San Diego Zoo

Pandas from China safely arrive at San Diego Zoo

Yun Chuan and Xin Bao have arrived at the world-famous San Diego Zoo

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San Diego, get ready for the panda-monium. Yun Chuan and Xin Bao safely arrived at the San Diego Zoo on Thursday, the Chinese Consulate General in Los Angeles said.

"They are in good conditions and will be in quarantine for several weeks before the debut," the Chinese consulate said in an X post. "Experts from China will work with the zoo and help them to acclimate to their new home."

The San Diego Zoo also confirmed their arrival and said the bears will spend the next several weeks adjusting to their new homes before they may be viewable to the public.

"They are being monitored closely by expert wildlife health and care teams who will determine when the pair are ready to meet the public," the San Diego Zoo said in a written statement.

No official date has been set.

They are the first pandas to enter the U.S. in 21 years. Both departed China soon after their farewell ceremonies on Wednesday. Mayor Todd Gloria participated in the ceremonies in China.

Yun Chuan is nearly 5 years old and is described as mild-mannered, gentle and lovable. He is the son of Zhen Zhen (pronounced jen jen) who was born at the San Diego Zoo in 2007 to parents Bai Yun (pronounced bye yoon) and Gao Gao (pronounced gow gow). The first character of his name, "Yun," is a nod to his grandmother Bai Yun, who lived at the San Diego Zoo for 23 years, according to the San Diego Zoo Wildlife Alliance.

Xin Bao is a nearly 4-year-old female and is described as a "gentle and witty introvert with a sweet round face and big ears," a zoo statement reads. Her name means a "new treasure of prosperity and abundance."

The conservation collaboration between the San Diego Zoo Wildlife Alliance and China Wildlife Conservation Association "aims to improve giant panda population health and resilience in some of the smallest and most isolated populations vulnerable to extinction and loss of genetic diversity," according to a statement from the San Diego Zoo.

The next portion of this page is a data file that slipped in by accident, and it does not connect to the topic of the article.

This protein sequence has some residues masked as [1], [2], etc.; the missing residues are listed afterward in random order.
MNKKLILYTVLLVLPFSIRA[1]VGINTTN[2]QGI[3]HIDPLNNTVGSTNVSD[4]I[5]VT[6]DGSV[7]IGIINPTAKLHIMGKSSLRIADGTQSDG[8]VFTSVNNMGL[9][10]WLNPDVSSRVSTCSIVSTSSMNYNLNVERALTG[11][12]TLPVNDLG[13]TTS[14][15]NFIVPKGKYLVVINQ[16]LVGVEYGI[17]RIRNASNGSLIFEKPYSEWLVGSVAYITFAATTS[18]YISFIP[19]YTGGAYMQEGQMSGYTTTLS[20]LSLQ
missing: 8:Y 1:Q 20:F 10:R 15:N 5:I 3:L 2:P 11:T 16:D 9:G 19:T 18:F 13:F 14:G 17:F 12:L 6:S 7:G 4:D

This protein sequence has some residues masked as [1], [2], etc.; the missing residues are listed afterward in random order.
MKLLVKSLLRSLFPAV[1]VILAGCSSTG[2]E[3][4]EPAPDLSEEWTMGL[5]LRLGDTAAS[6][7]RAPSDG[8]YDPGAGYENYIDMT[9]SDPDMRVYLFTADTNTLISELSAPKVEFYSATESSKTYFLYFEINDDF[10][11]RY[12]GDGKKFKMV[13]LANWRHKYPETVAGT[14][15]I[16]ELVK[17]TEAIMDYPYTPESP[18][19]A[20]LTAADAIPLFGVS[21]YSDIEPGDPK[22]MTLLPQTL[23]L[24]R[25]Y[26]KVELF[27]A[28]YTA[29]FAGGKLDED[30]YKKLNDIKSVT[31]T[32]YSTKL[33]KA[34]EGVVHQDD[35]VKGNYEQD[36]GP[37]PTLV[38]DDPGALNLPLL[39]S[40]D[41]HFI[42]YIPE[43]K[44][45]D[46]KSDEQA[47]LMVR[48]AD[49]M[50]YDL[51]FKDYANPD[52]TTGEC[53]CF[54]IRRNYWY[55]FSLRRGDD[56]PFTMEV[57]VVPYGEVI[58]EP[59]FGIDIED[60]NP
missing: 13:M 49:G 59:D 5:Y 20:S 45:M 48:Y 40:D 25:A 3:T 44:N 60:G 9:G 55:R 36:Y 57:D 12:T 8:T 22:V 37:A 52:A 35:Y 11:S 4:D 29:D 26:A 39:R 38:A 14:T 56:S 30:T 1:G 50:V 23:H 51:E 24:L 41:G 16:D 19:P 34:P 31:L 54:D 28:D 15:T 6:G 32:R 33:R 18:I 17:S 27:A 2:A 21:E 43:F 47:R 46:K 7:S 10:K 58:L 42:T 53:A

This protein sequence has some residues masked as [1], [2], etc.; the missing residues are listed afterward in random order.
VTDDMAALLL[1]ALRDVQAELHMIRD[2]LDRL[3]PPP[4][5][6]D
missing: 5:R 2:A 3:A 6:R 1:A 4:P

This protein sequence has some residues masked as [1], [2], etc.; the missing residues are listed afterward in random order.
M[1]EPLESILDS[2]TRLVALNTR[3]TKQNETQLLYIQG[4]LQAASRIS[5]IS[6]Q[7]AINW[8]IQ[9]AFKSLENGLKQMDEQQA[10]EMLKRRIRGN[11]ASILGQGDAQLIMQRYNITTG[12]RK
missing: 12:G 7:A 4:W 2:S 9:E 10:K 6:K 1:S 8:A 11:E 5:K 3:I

Giant pandas are prized in Washington and around the nation and the world. The number of pandas in American zoos has dwindled as loan agreements lapsed during diplomatic tensions between the U.S. and China, which remain high. When U.S.-China relations began to sour in recent years, members of the Chinese public started to demand the return of giant pandas. Unproven allegations that U.S. zoos mistreated the pandas, known as China’s “national treasure,” flooded China’s social media.

The pandas that had been on loan to the San Diego Zoo were sent to China in 2019.

While zoo officials have remained mum regarding the imminent arrival of San Diego's black-and-white visitors from China, a report issued by the U.S. Fish and Wildlife Service has revealed details ahead of their long-term visit to the zoo.

San Diego Zoo prepares for pandas

An application submitted to the U.S. Fish and Wildlife Service filed earlier revealed details ahead of the panda's long-term loan to the zoo.

In the San Diego Zoo's official request with the U.S. Fish and Wildlife Service, the park said it expected to have the renovated panda habitat ready for use by June.

The old exhibit, which was split into two sections, will be combined into a single habitat to give the bears more room to roam. An adjacent enclosure will also be retrofitted to allow for the expansion and more viewing space for guests. Though only two are planned for now, the enlarged exhibit has the capacity for four bears.

Also in the request: If a cub is born, it would stay in San Diego at least until it's 2 years old, but no longer than four years from its birth before being sent to China. Although the duration might be different, this was the same practice in place the zoo had in the past, since the animals are the property of China and are on loan to San Diego.

A mock-up of the habitat space for two pandas from China.
A mock-up of the habitat space for two pandas from China.
Yun Chuan and Xin Bao are headed to San Diego! NBC 7's Joe Little has more details on the new pandas. 

The San Diego Zoo Wildlife Alliance has a nearly 30-year partnership with leading conservation institutions in China focused on protecting and recovering giant pandas and the bamboo forests they depend on.

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